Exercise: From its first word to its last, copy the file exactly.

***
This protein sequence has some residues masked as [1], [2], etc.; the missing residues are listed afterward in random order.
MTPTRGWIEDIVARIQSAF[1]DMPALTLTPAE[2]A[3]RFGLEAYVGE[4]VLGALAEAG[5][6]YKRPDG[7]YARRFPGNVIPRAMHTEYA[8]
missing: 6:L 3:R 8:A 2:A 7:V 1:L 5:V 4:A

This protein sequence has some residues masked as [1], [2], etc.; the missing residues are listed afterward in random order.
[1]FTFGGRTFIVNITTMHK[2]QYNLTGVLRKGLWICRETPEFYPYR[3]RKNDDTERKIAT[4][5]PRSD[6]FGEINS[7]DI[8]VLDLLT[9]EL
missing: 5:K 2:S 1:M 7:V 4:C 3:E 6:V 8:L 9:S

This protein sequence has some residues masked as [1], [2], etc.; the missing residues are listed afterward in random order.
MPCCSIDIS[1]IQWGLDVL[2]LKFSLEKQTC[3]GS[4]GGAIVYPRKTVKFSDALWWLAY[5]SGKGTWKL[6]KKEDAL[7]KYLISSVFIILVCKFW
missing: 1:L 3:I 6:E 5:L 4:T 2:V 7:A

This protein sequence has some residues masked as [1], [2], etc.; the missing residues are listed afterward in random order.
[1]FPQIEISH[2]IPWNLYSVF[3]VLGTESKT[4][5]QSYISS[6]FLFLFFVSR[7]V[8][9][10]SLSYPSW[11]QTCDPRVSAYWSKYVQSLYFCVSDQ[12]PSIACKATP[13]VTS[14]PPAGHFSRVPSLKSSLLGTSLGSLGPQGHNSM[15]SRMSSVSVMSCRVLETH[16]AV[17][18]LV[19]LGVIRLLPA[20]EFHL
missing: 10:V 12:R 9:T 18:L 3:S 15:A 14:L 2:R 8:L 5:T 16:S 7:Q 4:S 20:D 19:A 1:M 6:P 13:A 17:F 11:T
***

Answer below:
This protein sequence has some residues masked as [1], [2], etc.; the missing residues are listed afterward in random order.
MTPTRGWIEDIVARIQSAF[1]DMPALTLTPAE[2]A[3]RFGLEAYVGE[4]VLGALAEAG[5][6]YKRPDG[7]YARRFPGNVIPRAMHTEYA[8]
missing: 6:L 3:R 8:A 2:A 7:V 1:L 5:V 4:A

This protein sequence has some residues masked as [1], [2], etc.; the missing residues are listed afterward in random order.
[1]FTFGGRTFIVNITTMHK[2]QYNLTGVLRKGLWICRETPEFYPYR[3]RKNDDTERKIAT[4][5]PRSD[6]FGEINS[7]DI[8]VLDLLT[9]EL
missing: 5:K 2:S 1:M 7:V 4:C 3:E 6:V 8:L 9:S

This protein sequence has some residues masked as [1], [2], etc.; the missing residues are listed afterward in random order.
MPCCSIDIS[1]IQWGLDVL[2]LKFSLEKQTC[3]GS[4]GGAIVYPRKTVKFSDALWWLAY[5]SGKGTWKL[6]KKEDAL[7]KYLISSVFIILVCKFW
missing: 1:L 3:I 6:E 5:L 4:T 2:V 7:A

This protein sequence has some residues masked as [1], [2], etc.; the missing residues are listed afterward in random order.
[1]FPQIEISH[2]IPWNLYSVF[3]VLGTESKT[4][5]QSYISS[6]FLFLFFVSR[7]V[8][9][10]SLSYPSW[11]QTCDPRVSAYWSKYVQSLYFCVSDQ[12]PSIACKATP[13]VTS[14]PPAGHFSRVPSLKSSLLGTSLGSLGPQGHNSM[15]SRMSSVSVMSCRVLETH[16]AV[17][18]LV[19]LGVIRLLPA[20]EFHL
missing: 10:V 12:R 9:T 18:L 3:S 15:A 14:L 2:R 8:L 5:T 16:S 7:Q 4:S 20:D 19:A 1:M 6:P 13:A 17:F 11:T